New Historical Fiction to Read Now: When We Were Young & Brave

Book: When We Were Young & Brave
Author: Hazel Gaynor
Publisher: William Morrow
Release Date: October 6, 2020
Rating: [usr 5]

Hello Lovelies!

Seven months of lockdown. Insanity, right? Like many others, I have had difficulty getting back into reading 10+ books a month. I decided to take a break from Facebook and attempt to not stay on Twitter too long, except to read the headlines, so I am not completely out of the loop.

I found that forcing that little break has allowed me to actually finish reading a few books on time. I’m also less anxious.

It took stepping away for a few days to see how crazy our world has become. So I’m going to focus on me and my life, because I can’t do the crazy anymore.

So that leads me to today’s new release from Hazel Gaynor. I read “Meet Me in Monaco” earlier this year and it was absolutely lovely. The whole story of Grace Kelly procuring a special perfume for her wedding, as well as a love story between the woman creating the scent and a reporter, was just sigh worthy.

When William Morrow reached out to ask if I would review this title, I did not hesitate, because Gaynor is a wonderful writer and spins such wonderful tales.


Their motto was to be prepared, but nothing could prepare them for war. . .

The New York Times bestselling author of The Girl Who Came Home sets her unforgettable new novel in China during WWII, inspired by true events surrounding the Japanese Army’s internment of teachers and children from a British-run missionary school.

China, December 1941. Having left an unhappy life in England for a teaching post at a missionary school in northern China, Elspeth Kent is now anxious to return home to help the war effort. But as she prepares to leave China, a terrible twist of fate determines a different path for Elspeth, and those in her charge.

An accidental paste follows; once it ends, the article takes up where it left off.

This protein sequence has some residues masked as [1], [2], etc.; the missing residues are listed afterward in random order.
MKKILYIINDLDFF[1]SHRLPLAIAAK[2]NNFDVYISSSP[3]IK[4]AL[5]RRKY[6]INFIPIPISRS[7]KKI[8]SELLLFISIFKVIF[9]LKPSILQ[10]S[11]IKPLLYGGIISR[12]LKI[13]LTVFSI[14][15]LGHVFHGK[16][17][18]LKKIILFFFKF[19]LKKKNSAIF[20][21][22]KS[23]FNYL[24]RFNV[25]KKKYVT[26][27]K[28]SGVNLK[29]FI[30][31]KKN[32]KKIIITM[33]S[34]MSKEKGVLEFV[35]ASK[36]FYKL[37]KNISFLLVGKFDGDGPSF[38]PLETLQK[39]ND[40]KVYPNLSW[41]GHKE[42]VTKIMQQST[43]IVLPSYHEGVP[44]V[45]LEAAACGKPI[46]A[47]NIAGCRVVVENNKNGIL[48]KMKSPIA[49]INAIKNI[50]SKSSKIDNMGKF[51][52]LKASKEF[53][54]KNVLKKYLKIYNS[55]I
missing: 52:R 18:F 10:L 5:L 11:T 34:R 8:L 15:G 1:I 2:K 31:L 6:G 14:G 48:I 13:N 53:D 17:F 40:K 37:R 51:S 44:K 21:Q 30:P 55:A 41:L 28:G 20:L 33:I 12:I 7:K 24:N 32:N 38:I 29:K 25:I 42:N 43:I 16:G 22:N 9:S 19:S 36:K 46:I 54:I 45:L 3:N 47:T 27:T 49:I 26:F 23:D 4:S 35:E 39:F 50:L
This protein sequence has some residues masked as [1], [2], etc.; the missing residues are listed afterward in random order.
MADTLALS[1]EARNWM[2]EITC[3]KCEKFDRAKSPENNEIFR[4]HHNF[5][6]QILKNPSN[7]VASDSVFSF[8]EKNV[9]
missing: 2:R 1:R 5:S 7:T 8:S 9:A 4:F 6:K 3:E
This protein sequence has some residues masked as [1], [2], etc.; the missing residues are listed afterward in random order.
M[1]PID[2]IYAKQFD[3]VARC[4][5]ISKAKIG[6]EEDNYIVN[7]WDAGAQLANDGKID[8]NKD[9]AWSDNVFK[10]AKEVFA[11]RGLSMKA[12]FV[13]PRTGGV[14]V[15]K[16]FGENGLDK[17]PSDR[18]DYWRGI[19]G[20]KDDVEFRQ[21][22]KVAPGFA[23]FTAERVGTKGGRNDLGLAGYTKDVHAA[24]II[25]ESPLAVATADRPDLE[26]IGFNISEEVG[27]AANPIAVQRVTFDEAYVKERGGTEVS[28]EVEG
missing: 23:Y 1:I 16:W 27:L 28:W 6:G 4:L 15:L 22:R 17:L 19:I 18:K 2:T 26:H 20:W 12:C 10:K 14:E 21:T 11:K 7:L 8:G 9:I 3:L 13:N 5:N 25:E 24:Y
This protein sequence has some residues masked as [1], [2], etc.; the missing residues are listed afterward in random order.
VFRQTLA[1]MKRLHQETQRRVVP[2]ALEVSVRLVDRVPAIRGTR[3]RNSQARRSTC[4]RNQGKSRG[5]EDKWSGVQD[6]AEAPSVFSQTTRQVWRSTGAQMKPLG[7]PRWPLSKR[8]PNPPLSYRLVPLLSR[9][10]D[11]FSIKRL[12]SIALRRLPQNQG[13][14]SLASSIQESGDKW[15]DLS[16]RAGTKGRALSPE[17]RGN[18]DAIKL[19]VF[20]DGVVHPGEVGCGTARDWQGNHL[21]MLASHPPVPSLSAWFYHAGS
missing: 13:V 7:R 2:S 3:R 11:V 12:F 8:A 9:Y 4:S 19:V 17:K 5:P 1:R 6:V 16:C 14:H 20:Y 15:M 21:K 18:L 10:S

Ten-year-old Nancy Plummer has always felt safe at Chefoo School, protected by her British status. But when Japan declares war on Britain and America, Japanese forces take control of the school and the security and comforts Nancy and her friends are used to are replaced by privation, uncertainty and fear. Now the enemy, and separated from their parents, the children look to their teachers – to Miss Kent and her new Girl Guide patrol especially – to provide a sense of unity and safety.

Faced with the relentless challenges of oppression, the school community must rely on their courage, faith and friendships as they pray for liberation – but worse is to come when they are sent to a distant internment camp where even greater uncertainty and danger await . . .

Inspired by true events, When We Were Young and Brave is an unforgettable novel about impossible choices and unimaginable hardship, and the life-changing bonds formed between a young girl and her teacher in a remote corner of a terrible war. 

[Synopsis from Goodreads.]

Review of “When We Were Young & Brave”

This book is absolutely marvelous and beautifully written. I fell in love with the book within the first 25 pages.

This book is told from two different perspectives: Elspeth, the teacher, and Nancy, the young student. Telling the story in this manner allows the reader to have a deeper understanding of the situation at Chefoo School.